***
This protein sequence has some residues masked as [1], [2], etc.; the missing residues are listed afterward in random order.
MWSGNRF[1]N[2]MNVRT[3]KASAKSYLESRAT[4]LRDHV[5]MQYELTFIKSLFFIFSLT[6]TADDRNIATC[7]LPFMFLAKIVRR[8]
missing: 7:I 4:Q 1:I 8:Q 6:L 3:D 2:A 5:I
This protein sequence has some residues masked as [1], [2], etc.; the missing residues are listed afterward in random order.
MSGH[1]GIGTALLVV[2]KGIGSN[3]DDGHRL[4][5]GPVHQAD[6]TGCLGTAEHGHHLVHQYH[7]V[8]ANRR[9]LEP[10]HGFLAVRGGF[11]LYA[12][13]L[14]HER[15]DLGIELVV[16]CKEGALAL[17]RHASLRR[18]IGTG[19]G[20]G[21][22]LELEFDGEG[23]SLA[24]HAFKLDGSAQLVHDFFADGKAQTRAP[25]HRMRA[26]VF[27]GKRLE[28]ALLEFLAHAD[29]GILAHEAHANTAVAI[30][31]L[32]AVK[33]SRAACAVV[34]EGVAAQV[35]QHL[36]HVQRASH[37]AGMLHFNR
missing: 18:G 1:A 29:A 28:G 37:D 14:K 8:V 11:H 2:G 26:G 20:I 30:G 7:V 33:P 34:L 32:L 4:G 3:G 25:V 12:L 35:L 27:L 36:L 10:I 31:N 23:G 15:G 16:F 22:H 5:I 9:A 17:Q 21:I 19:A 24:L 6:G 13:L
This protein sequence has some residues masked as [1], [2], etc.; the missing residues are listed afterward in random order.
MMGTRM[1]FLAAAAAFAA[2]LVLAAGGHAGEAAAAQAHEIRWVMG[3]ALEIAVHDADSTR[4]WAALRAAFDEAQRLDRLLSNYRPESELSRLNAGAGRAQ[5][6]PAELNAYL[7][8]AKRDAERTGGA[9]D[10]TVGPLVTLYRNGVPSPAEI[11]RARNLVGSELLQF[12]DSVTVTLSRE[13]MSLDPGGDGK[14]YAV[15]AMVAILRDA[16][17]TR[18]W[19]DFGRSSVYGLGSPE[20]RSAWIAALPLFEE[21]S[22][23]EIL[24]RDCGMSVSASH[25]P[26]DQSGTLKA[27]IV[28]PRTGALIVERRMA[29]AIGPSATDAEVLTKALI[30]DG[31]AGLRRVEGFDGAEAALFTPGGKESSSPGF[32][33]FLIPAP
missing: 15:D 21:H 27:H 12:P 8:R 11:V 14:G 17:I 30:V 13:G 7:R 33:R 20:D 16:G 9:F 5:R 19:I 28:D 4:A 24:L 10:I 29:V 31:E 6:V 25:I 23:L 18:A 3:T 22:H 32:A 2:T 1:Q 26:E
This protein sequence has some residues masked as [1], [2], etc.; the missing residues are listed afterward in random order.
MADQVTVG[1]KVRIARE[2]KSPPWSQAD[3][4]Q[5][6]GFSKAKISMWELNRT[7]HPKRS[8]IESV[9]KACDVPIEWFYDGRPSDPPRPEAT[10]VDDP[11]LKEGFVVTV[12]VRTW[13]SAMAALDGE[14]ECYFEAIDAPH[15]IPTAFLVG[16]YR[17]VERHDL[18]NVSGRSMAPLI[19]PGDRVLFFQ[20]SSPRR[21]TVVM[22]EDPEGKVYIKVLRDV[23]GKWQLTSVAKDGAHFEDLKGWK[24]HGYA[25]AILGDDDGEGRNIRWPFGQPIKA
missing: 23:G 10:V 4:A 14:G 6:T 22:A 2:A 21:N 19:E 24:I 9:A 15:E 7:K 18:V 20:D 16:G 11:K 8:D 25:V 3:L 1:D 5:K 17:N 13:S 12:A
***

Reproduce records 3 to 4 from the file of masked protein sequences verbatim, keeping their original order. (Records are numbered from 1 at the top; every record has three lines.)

This protein sequence has some residues masked as [1], [2], etc.; the missing residues are listed afterward in random order.
MMGTRM[1]FLAAAAAFAA[2]LVLAAGGHAGEAAAAQAHEIRWVMG[3]ALEIAVHDADSTR[4]WAALRAAFDEAQRLDRLLSNYRPESELSRLNAGAGRAQ[5][6]PAELNAYL[7][8]AKRDAERTGGA[9]D[10]TVGPLVTLYRNGVPSPAEI[11]RARNLVGSELLQF[12]DSVTVTLSRE[13]MSLDPGGDGK[14]YAV[15]AMVAILRDA[16][17]TR[18]W[19]DFGRSSVYGLGSPE[20]RSAWIAALPLFEE[21]S[22][23]EIL[24]RDCGMSVSASH[25]P[26]DQSGTLKA[27]IV[28]PRTGALIVERRMA[29]AIGPSATDAEVLTKALI[30]DG[31]AGLRRVEGFDGAEAALFTPGGKESSSPGF[32][33]FLIPAP
missing: 15:D 21:H 27:H 12:P 8:R 11:V 14:G 17:I 30:V 13:G 7:R 33:R 20:D 16:G 9:F 5:R 19:I 28:D 4:A 24:L 10:I 29:V 31:E 6:V 25:I 23:L 18:A 3:T 22:H 32:A 2:T 1:Q 26:E
This protein sequence has some residues masked as [1], [2], etc.; the missing residues are listed afterward in random order.
MADQVTVG[1]KVRIARE[2]KSPPWSQAD[3][4]Q[5][6]GFSKAKISMWELNRT[7]HPKRS[8]IESV[9]KACDVPIEWFYDGRPSDPPRPEAT[10]VDDP[11]LKEGFVVTV[12]VRTW[13]SAMAALDGE[14]ECYFEAIDAPH[15]IPTAFLVG[16]YR[17]VERHDL[18]NVSGRSMAPLI[19]PGDRVLFFQ[20]SSPRR[21]TVVM[22]EDPEGKVYIKVLRDV[23]GKWQLTSVAKDGAHFEDLKGWK[24]HGYA[25]AILGDDDGEGRNIRWPFGQPIKA
missing: 23:G 10:V 4:A 14:G 6:T 22:A 2:A 21:N 19:E 24:I 9:A 15:E 7:K 18:V 20:D 16:G 11:K 8:D 25:V 3:L 1:D 5:K 17:N 13:S 12:A